the rolling stones
A rare documentary by Scottish folk singer Donovan P. Leitch. Insights into his life with rare recordings from the beginning of his career as a folk singer. Portions of the film was [sic] filmed on St. Ives, Cornwall on Porthminster [B]each in 1966.
It shows Donovan’s life before becoming famous, when he was busking and living in Saint Ives with his friend Gypsy Dave. And, then, when the fame came in with Ready Steady Go! Donovan and his friends are seen smoking marihuana [sic], very shocking for its time. This warned the police to keep him under surveillance and ended up arresting him for drugs [sic] possession in mid-1966.
Born Donovan Philips Leitch in Glasgow, Scotland on May 10, 1946, Donovan was part of the British folk scene and the British music invasion in America. His style was distinctive and incredibly eclectic. As a child, Donovan was vaccinated with the polio vaccine and contracted polio. Though the vaccine was later made safer with the Sabin oral vaccine, the disease and treatment left Donovan with a limp. The public never knew this.
He established close relationships with leading musicians of the time including Joan Baez, Brian Jones of the Rolling Stones and, the Beatles. He taught John Lennon and Paul McCartney […] his finger-picking guitar technique. On his first trip to the USA, he performed in New York with Pete Seeger, […] appeared on The Ed Sullivan Show, Hullabaloo, and Shindig! He gained critical acclaim and acceptance when he performed at the Newport Folk Festival in 1965.
[E]arly on, he was compared with Bob Dylan […]. By 1966, [he] had become one of the first British pop musicians to adopt the flower power image. His music contained many drug references during this time. His recordings were also the first pop music to contain the sound of the sitar, later copied by other famed music groups. [He] was the first high-profile British pop star to be arrested for possession of marijuana. Though Donovan’s drug use appeared to have been moderate, and his drug use was not on the scale of others such as Jimi Hendrix and Brian Jones who later died from overdoses, his use of LSD is referred to in many of his lyrics. Public attention was drawn to his drug use by [the] TV documentary, A Boy Called Donovan, which was broadcast during that year and newspaper coverage of the drug scene in England.
The Hurdy Gurdy Man of the Psychedelic Sixties: Donovan Leitch
After 59 years, the iconic Route 66 enters the realm of history on this day in 1985, when the American Association of State Highway and Transportation Officials decertifies the road and votes to remove all its highway signs. Measuring some 2,200 miles in its heyday, Route 66 stretched from Chicago, Illinois to Santa Monica, California, passing through eight states. According to a New York Times article about its decertification, most of Route 66 followed a path through the wilderness forged in 1857 by U.S. Navy Lieutenant Edward Beale at the head of a caravan of camels. Over the years, wagon trains and cattlemen eventually made way for trucks and passenger automobiles.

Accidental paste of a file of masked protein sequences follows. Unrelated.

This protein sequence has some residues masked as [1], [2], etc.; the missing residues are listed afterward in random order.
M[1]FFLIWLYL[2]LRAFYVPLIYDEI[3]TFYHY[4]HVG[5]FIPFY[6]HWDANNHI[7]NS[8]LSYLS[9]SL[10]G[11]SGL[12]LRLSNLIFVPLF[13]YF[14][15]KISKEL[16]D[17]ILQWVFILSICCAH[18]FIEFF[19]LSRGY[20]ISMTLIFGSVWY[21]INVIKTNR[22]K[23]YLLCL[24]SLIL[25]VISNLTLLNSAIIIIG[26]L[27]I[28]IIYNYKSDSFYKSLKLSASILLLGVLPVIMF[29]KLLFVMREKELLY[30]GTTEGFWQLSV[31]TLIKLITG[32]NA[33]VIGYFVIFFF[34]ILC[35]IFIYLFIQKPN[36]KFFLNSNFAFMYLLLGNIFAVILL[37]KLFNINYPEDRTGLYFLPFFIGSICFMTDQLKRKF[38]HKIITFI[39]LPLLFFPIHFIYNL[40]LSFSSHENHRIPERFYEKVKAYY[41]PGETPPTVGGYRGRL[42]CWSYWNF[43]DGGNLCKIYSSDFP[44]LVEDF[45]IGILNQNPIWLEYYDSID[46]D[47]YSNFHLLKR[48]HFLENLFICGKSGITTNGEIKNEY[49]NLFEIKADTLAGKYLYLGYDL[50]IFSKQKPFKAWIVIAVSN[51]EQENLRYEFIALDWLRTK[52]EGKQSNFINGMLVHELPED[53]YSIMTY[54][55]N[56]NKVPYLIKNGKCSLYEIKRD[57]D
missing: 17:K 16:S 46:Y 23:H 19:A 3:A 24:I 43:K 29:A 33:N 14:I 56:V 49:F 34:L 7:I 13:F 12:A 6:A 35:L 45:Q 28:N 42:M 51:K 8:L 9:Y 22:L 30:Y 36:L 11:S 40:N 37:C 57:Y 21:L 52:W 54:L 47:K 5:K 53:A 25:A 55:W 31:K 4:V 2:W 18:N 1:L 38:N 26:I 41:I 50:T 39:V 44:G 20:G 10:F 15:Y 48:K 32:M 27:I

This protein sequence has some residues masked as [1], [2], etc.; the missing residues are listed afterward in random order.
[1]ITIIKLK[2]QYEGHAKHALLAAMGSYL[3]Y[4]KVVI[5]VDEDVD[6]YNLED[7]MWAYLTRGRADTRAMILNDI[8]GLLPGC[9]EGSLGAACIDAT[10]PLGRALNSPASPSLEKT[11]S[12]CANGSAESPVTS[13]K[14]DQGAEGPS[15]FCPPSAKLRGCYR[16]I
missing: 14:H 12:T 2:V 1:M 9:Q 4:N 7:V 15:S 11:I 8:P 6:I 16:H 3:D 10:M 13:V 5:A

The idea of building a highway along this route surfaced in Oklahoma in the mid-1920s as a way to link the state to cities like Chicago and Los Angeles. Highway Commissioner Cyrus S. Avery touted it as a way of diverting traffic from Kansas City, Missouri and Denver. In 1926, the highway earned its official designation as Route 66. The diagonal course of Route 66 linked hundreds of mostly rural communities to the cities along its route, allowing farmers to more easily transport grain and other types of produce for distribution. The highway was also a lifeline for the long-distance trucking industry, which by 1930 was competing with the railroad for dominance in the shipping market.
Route 66 was the scene of a mass westward migration during the 1930s, when more than 200,000 people traveled from the poverty-stricken Dust Bowl to California. John Steinbeck immortalized the highway, which he called the “Mother Road”, in his classic 1939 novel The Grapes of Wrath. Beginning in the 1950s, the building of a massive system of interstate highways made older roads increasingly obsolete and, by 1970, modern four-lane highways had bypassed nearly all sections of Route 66. In October 1984, Interstate-40 bypassed the last original stretch of Route 66 at Williams, Arizona and, the following year, the road was decertified. According to the National Historic Route 66 Federation, drivers can still use 85 percent of the road and Route 66 has become a destination for tourists from all over the world.
Often called the Main Street of America, Route 66 became a pop culture mainstay over the years, inspiring its own song (written in 1947 [sic] by Bobby Troup, Route 66 was later recorded by artists as varied as Nat King Cole, Chuck Berry and The Rolling Stones) as well as a 1960s television series. More recently, the historic highway was featured prominently in the hit animated film Cars (2006).